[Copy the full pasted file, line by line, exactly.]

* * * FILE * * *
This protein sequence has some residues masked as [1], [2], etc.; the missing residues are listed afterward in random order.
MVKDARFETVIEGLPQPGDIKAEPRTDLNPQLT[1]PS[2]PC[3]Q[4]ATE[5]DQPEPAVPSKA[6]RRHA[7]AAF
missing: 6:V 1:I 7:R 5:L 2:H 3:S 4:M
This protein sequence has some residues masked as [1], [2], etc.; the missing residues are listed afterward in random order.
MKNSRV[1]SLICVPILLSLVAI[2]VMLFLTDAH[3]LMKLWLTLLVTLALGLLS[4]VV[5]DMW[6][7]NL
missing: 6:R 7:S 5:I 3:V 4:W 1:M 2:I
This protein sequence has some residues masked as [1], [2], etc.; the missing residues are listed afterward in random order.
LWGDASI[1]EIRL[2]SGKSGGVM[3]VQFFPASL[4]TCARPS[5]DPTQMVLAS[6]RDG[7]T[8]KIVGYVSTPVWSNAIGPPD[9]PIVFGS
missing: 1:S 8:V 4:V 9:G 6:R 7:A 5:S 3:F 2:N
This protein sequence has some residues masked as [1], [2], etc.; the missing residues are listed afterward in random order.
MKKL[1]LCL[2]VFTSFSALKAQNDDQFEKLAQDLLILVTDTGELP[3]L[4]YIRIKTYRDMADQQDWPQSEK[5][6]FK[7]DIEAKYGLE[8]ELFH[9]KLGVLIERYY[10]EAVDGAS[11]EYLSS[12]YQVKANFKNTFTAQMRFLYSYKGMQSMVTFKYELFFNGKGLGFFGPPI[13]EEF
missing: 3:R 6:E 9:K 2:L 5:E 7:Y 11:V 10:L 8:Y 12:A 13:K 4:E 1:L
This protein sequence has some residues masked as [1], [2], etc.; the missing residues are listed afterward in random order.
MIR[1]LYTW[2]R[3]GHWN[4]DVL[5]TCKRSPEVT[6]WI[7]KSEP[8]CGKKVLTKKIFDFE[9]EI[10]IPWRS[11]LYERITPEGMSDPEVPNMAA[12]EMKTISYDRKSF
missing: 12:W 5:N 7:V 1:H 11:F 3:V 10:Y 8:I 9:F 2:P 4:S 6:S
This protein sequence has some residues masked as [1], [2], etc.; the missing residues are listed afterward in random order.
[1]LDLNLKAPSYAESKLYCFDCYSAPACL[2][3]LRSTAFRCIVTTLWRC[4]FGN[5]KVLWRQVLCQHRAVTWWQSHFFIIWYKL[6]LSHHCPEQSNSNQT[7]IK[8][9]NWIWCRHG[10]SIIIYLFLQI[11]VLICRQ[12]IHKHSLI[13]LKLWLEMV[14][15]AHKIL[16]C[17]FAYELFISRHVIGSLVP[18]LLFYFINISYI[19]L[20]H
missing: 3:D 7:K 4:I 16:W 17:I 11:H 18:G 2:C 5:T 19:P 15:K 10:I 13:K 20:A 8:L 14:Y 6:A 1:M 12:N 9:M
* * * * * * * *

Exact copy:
This protein sequence has some residues masked as [1], [2], etc.; the missing residues are listed afterward in random order.
MVKDARFETVIEGLPQPGDIKAEPRTDLNPQLT[1]PS[2]PC[3]Q[4]ATE[5]DQPEPAVPSKA[6]RRHA[7]AAF
missing: 6:V 1:I 7:R 5:L 2:H 3:S 4:M
This protein sequence has some residues masked as [1], [2], etc.; the missing residues are listed afterward in random order.
MKNSRV[1]SLICVPILLSLVAI[2]VMLFLTDAH[3]LMKLWLTLLVTLALGLLS[4]VV[5]DMW[6][7]NL
missing: 6:R 7:S 5:I 3:V 4:W 1:M 2:I
This protein sequence has some residues masked as [1], [2], etc.; the missing residues are listed afterward in random order.
LWGDASI[1]EIRL[2]SGKSGGVM[3]VQFFPASL[4]TCARPS[5]DPTQMVLAS[6]RDG[7]T[8]KIVGYVSTPVWSNAIGPPD[9]PIVFGS
missing: 1:S 8:V 4:V 9:G 6:R 7:A 5:S 3:F 2:N
This protein sequence has some residues masked as [1], [2], etc.; the missing residues are listed afterward in random order.
MKKL[1]LCL[2]VFTSFSALKAQNDDQFEKLAQDLLILVTDTGELP[3]L[4]YIRIKTYRDMADQQDWPQSEK[5][6]FK[7]DIEAKYGLE[8]ELFH[9]KLGVLIERYY[10]EAVDGAS[11]EYLSS[12]YQVKANFKNTFTAQMRFLYSYKGMQSMVTFKYELFFNGKGLGFFGPPI[13]EEF
missing: 3:R 6:E 9:K 2:L 5:E 7:Y 11:V 10:L 8:Y 12:A 13:K 4:E 1:L
This protein sequence has some residues masked as [1], [2], etc.; the missing residues are listed afterward in random order.
MIR[1]LYTW[2]R[3]GHWN[4]DVL[5]TCKRSPEVT[6]WI[7]KSEP[8]CGKKVLTKKIFDFE[9]EI[10]IPWRS[11]LYERITPEGMSDPEVPNMAA[12]EMKTISYDRKSF
missing: 12:W 5:N 7:V 1:H 11:F 3:V 10:Y 8:I 9:F 2:P 4:S 6:S
This protein sequence has some residues masked as [1], [2], etc.; the missing residues are listed afterward in random order.
[1]LDLNLKAPSYAESKLYCFDCYSAPACL[2][3]LRSTAFRCIVTTLWRC[4]FGN[5]KVLWRQVLCQHRAVTWWQSHFFIIWYKL[6]LSHHCPEQSNSNQT[7]IK[8][9]NWIWCRHG[10]SIIIYLFLQI[11]VLICRQ[12]IHKHSLI[13]LKLWLEMV[14][15]AHKIL[16]C[17]FAYELFISRHVIGSLVP[18]LLFYFINISYI[19]L[20]H
missing: 3:D 7:K 4:I 16:W 17:I 11:H 18:G 2:C 5:T 19:P 15:K 10:I 13:K 20:A 8:L 14:Y 6:A 1:M 12:N 9:M